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What Television Shoppers Need to Know

With all the changes in technology and program content, buying a tv set is not as simple as it once was. While it is easy to be tempted to buy the one that looks prettiest in the advertisement or on the showroom floor, it's not always the best fit for your circumstances. The following will help you make a better informed decision, and using you can make detailed comparisons between set sizes, different technology, brands and vendors.

TVMeasure where you will be watching.

It's important that the set you buy will fit in the space where you want to put it, and that it's visible from where you want to sit. Therefore, it makes good sense to measure the space where the set will go. You need to measure the width, the height and the depth of the space, so that you can choose a set that will sit comfortably in that space, with sufficient ventilation and edge space for installation and cleaning. You should also measure the distance to your cable socket if you have an external aerial, and be sure to allow sufficient space for rear panel audio and video cable connections so that they can be easily connected and disconnected.

Getting the right sized screen is a balance between the dimensions of the room and your viewing habits, and your choice of technology. A regular tv has a screen aspect ration of 4:3, (that is, the dimensions are four units wide by three units high) and its size is given as a diagonal measure across the screen. The most comfortable viewing range for a regular tv is to be a distance away from the screen that is three to six times its given size. For example, a 48cm regular tv is best viewed further away than 116 cm and closer than 232 cm.

Watching high-resolution DVD and digital TV on a wide screen set however, provides much sharper images than regular sets, and this means you can sit closer and experience a more immersive, theatre-like picture. With a wide-screen tv, you can sit as close as 1.5 times the screen's diagonal measurement and not notice any loss in quality. Sitting farther away than three times the screen however, means you're likely to miss out on the immersive 'theatre' feel, even though image-wise, the sharper pictures will be clearer from a greater distance. Conversely, what this means, is that for the same given room space, you can install a significantly larger tv if it's wide screen. So in today's market, you are faced with one major deciding factor:

Regular TV or Wide Screen

While the regular tv dimensions are 4:3 (see above), a wide-screen set has an aspect ratio of 16:9 (16 units wide, 9 units high) and this is the same shape as many cinema screens and movies. Wide-screen sets are more expensive per square cm of screen than a regular tv, and more regular TV is watched than DVDs and movies, so 4:3 sets continue to be a popular choice. However standards a re changing rapidly and almost all digital, flat-panel and rear-projection tvs are wide screen. While television stations frequently broadcast many movies in digital/wide screen format, a large amount of station-produced content is in regular format, but this too is changing. So it makes some sense to seriously consider wide screen.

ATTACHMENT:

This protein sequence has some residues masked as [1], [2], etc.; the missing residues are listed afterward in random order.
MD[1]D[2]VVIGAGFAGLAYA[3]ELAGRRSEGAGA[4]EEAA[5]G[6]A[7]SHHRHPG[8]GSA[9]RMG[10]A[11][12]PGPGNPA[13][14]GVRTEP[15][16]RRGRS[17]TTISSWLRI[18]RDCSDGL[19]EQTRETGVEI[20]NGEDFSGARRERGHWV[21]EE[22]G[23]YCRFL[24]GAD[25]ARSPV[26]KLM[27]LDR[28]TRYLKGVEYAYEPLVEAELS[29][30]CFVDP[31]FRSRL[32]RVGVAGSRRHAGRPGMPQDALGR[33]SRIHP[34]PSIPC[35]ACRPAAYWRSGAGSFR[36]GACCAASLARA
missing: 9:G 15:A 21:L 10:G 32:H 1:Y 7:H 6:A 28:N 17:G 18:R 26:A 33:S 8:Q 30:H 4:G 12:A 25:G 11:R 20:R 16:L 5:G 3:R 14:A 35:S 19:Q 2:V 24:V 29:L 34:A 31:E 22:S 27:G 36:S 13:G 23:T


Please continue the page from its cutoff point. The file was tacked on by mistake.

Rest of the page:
Either way, there is some compromise to consider because one rectangle doesn't fit exactly into another. Wide-screen program shown on a standard tv has black bars, known as letterbox bars, above and below the wide-screen image. The alternative to this is to sacrifice some of the picture at each edge of the screen, and get the full depth of the picture. When you watch a program formatted for regular tv on a wide screen, black bars, known as windowbox bars, appear on either side of the picture. One alternative to this is to lose some picture at the top and bottom of the screen.

But one of the features of a wide-screen tv, is the ability to stretch, crop, or zoom the regular 4:3 image so that it fills the screen, ultimately distorting the image or losing some of its content.

Picture Quality, Audio Quality, Connectivity

Using an online shopping comparison such as doesn't give you the personal feel of looking at the tv set on the showroom floor. However, once you've narrowed down your choices according to size and manufacturer specification, it may pay to look at some sets so you can judge picture quality for yourself.

So what makes a good picture? One of the first considerations is contrast: in order to have clear sharp and bright pictures, the screen itself must be dark. Screens that are two 'green' or 'grey' will not produce high definition images. Do this with any surrounding televisions turned off and an even light in the room.

A second consideration is the flatness of the picture tube. If you are looking at an LCD or Plasma screen, this is already flat, but with picture tube technology, flatter tubes result in less glare from windows and lamps, and less shape distortion. A flat tube screen will give you a better viewing experience.

If a tv doesn't have a comb filter, its resolution will be limited to about half the full potential of a DVD. While comb filters affect only composite-video or RF connections, sets with a comb filter can usually provide all of the resolution of DVD and will not have distracting 'rainbow' images where highly contrasting colours coincide. Comb filters include glass, digital, and 3DY, and different types provide different levels of quality, but ultimately, it's better to have one than not.